Adour Alain Ducasse

By grace.g.yang · December 28, 2010
Under: Desserts,Dinner,French,Michelin 2010 Guide,Michelin 2011 Guide,Midtown East,My Life,Prix-fixe,seafood

I was quite excited to visit Adour at the St. Regis hotel because it seemed like the restaurant was on the higher end of the one-star Michelin restaurants. A lot of critics of the Michelin review guides say that the reviewers just don’t know what they’re talking about when it comes to anything but French food. Four of the five three-starred restaurants in New York are French (or French/American) and there are many more three-starred restaurants in Europe than there are any where else in the world. While I thought the restaurant should’ve remained in the one star category, it’s definitely one of the better one-starred restaurants I’ve visited:


I was really early for dinner because I had a meeting in the neighborhood and had my laptop with me so I requested that I sit down at our table. The server was very accommodating and didn’t even flinch when I took out my laptop and charger to finish up some work for the night. We sat in a nice little nook within the restaurant and I was able to do some work before my date arrived without disturbing the other diners (although I’m sure they were wondering what I was doing with a laptop out at dinner). When my date arrived, we were presented the menus and we decided to do one regular tasting menu and one vegetarian tasting menu so we could maximize the variety of dishes we sampled. My date also suggested we do the wine pairing (something I’ve never done with a pre-fixe menu).

To start, a server came by with a basket with different types of bread and two types of butter:


The tasting menu’s first course was Spicy Consomm√© ruby red shrimp, sea urchin, californian abalone, confit lemon:


And the consumme:


And the vegetarian tasting menu’s first course was Cranberry Bean Veloute with quail eggs, chanterelles, and a balsamic reduction:


And the balsamic reduction:


I preferred the spicy consumme because I love seafood and the consumme had notes of lemon and also a briny sea taste. The shrimp was large and had the perfect bite to it, too. My vegetarian dish had great chanterelle mushrooms but otherwise, I thought it was a little too heavy for a first course.

For the tasting menu’s second course, we were presented with Sauteed Duck Foie Gras roasted honey crisp apple, champagne grapes, floc de gascogne:


And the vegetarian second course was Autumn White Vegetables Carpaccio apple, pear, black truffle vinaigrette:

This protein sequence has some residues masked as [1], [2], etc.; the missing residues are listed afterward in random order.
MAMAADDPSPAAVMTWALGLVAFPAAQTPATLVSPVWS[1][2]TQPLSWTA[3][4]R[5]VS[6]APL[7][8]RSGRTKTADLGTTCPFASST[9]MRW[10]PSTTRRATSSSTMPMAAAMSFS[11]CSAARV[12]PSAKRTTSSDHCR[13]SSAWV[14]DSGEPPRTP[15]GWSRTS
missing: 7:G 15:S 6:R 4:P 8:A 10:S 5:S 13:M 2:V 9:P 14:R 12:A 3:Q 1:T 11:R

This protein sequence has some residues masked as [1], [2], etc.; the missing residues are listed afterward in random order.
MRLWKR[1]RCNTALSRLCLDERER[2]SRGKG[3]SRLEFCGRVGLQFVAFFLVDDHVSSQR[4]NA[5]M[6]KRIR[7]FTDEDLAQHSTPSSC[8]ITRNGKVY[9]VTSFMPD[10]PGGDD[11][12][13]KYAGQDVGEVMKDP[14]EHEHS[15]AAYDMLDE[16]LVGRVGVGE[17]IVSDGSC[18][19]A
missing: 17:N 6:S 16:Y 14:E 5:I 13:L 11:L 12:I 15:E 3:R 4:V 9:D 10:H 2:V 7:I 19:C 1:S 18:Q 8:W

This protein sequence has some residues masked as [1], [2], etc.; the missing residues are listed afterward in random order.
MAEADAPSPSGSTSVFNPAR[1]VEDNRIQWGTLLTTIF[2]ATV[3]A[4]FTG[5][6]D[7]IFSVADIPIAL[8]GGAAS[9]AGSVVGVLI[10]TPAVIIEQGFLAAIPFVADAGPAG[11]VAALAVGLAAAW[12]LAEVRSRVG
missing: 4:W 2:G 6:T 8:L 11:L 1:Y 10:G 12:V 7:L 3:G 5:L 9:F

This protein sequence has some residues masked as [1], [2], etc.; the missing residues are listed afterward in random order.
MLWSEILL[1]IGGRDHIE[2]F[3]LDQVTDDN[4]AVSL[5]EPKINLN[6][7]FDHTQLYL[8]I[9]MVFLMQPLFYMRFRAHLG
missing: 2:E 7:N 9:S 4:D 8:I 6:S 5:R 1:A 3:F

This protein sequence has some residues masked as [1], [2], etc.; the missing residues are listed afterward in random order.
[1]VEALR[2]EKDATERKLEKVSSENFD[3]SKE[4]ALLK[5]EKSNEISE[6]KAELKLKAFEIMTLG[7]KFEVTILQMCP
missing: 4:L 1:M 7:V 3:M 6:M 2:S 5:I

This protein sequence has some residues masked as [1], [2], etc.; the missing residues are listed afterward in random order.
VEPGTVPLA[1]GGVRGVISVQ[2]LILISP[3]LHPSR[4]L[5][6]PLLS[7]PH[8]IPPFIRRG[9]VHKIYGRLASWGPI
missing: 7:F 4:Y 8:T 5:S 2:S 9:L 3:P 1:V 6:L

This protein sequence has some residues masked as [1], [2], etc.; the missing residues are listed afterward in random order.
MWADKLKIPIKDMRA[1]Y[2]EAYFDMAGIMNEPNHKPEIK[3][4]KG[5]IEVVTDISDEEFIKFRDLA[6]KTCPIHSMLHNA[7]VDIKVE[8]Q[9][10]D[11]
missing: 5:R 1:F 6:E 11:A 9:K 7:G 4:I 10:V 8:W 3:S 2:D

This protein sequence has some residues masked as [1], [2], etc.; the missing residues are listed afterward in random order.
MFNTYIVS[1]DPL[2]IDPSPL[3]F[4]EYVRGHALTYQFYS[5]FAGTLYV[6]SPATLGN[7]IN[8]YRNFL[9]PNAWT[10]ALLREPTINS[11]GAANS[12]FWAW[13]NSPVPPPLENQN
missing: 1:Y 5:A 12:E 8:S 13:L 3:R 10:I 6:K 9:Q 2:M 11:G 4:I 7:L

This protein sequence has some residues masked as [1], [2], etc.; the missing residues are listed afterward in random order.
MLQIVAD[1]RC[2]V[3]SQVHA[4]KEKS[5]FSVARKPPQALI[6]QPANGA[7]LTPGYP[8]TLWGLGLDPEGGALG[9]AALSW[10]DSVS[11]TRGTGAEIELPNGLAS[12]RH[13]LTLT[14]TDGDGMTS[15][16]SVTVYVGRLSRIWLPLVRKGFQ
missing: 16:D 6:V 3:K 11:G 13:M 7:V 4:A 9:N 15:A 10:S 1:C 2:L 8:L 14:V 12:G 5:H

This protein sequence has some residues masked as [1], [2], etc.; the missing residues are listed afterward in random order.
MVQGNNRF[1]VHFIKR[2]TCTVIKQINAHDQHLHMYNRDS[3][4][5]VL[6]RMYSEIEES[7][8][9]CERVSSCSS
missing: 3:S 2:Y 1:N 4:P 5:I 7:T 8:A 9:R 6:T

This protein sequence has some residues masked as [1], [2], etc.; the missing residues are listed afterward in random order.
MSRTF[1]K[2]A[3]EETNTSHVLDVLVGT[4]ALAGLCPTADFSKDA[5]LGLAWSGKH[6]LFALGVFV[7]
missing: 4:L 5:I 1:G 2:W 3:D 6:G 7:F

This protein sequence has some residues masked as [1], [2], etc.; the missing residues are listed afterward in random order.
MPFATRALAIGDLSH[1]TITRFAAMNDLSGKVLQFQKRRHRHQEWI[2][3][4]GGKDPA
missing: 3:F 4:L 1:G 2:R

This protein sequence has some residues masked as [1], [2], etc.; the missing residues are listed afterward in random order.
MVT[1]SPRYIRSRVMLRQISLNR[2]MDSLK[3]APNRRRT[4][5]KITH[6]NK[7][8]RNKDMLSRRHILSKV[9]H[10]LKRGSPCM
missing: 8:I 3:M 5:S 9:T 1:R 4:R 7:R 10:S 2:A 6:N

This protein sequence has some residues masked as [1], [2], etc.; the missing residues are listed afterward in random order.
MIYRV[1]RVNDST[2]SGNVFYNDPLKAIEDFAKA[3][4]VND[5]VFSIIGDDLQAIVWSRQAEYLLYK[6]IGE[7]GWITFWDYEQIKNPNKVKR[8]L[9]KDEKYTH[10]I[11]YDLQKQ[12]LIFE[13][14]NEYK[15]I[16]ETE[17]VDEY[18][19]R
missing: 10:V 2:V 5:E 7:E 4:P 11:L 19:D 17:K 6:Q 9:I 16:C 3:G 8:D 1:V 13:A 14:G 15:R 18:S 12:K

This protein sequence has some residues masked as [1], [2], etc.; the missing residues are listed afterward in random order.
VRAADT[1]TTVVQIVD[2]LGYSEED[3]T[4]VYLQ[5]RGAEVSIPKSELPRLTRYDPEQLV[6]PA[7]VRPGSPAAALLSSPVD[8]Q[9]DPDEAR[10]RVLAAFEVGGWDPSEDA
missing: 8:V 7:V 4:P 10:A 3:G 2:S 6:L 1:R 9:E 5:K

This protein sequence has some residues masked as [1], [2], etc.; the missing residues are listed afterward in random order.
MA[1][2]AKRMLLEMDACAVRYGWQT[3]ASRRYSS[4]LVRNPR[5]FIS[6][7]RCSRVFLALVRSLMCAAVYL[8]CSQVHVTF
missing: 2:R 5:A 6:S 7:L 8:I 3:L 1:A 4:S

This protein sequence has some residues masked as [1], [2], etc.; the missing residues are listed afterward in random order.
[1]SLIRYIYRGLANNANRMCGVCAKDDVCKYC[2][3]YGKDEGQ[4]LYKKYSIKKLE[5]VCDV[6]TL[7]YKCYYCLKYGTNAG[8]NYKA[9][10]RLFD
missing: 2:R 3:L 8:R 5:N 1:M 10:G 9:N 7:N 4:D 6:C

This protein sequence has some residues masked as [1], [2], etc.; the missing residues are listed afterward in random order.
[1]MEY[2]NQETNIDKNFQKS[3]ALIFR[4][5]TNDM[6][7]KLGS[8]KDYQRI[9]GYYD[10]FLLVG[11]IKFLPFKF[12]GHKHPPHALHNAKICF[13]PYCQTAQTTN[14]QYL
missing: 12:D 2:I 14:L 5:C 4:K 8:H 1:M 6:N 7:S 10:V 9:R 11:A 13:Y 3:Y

I’m totally obsessed with foie gras and will order it if it’s ever on the menu so of course I liked the regular tasting menu’s dish more than the vegetarian course, but both were very enjoyable. The maitre’d noticed that I was photographing every dish and even came over to help me get a better light to photograph the vegetable carpaccio dish. The foie gras was rich and tasted so incredibly wonderful with the pops of champagne grapes and matchstick apples. The vegetable carpaccio was a bit on the plain side and when you have a foie gras so flavorful, it’s tough to eat the carpaccio after.

The next tasting menu course was the wild striped bass:


And my next vegetarian tasting menu course was the Yukon gold potato gnocchi with broccolini and tuber melanosporum:


I’ve never seemed to find gnocchi cooked to the texture I remember from my travels to Italy but the bite from this gnocchi was probably the closest to what I remember from my summer adventures with my family. The fish course was also really delicious for the regular tasting menu; fresh, light, and a slight departure from the other heavier courses.

I think the regular tasting menu must have been more extensive than the vegetarian tasting menu because the next course was a scallop that wasn’t quite memorable enough for me to write about:


My main course for the vegetarian tasting menu was the figs and wild mushroom cookpot with olive oil and black pepper condiment:


And the final savory course from the tasting menu was the Nebraskan Beef with celery root and syrah sauce:


The mushrooms were surprisingly meaty but the combination with the warmed figs just didn’t do it for me. It was a simple dish presented in a rustic way (in a fig leaf) that was really beautiful but I wasn’t a huge fan. The beef was a bit on the heavy side especially after drinking so much wine (their pours were *very* generous) and I felt as if I’d eaten way too much by the time the beef arrived.

I had leftover wine from every course because there was just too much food and wine:


So I thought I was full, but then the most awesome desserts arrived – contemporary exotic vacherin with mango marmalade, coconut, passion fruit:


And Roasted pink grapefruit with earl grey jelly, mascarpone sorbet:


And a dark chocolate crisp with coffee cremeaux and cocoa nibs:


And wonderful chocolates:


And finally, homemade macarons:


My favorite was definitely the contemporary exotic vacherin, which had so many different fresh tropical flavors that even though I was extremely full from all of the food, I managed to polish off the majority of the dessert on my own. The other two desserts were from the regular tasting menu; the pink grapefruit appealed to me because of the citrus and surprisingly light mascarpone sorbet and the dark chocolate dessert was just plain delicious.

I enjoyed the meal at Adour very much and I was slightly surprised that it was on the one-star list (especially after dining at all of the two-star restaurants). The service was very accommodating and attentive without being overbearing, the food was delicious, and the wines were paired really well (even though I have very little wine knowledge and I didn’t write down what each course was paired with, I enjoyed all of the wines!)

Adour (St. Regis) on Urbanspoon

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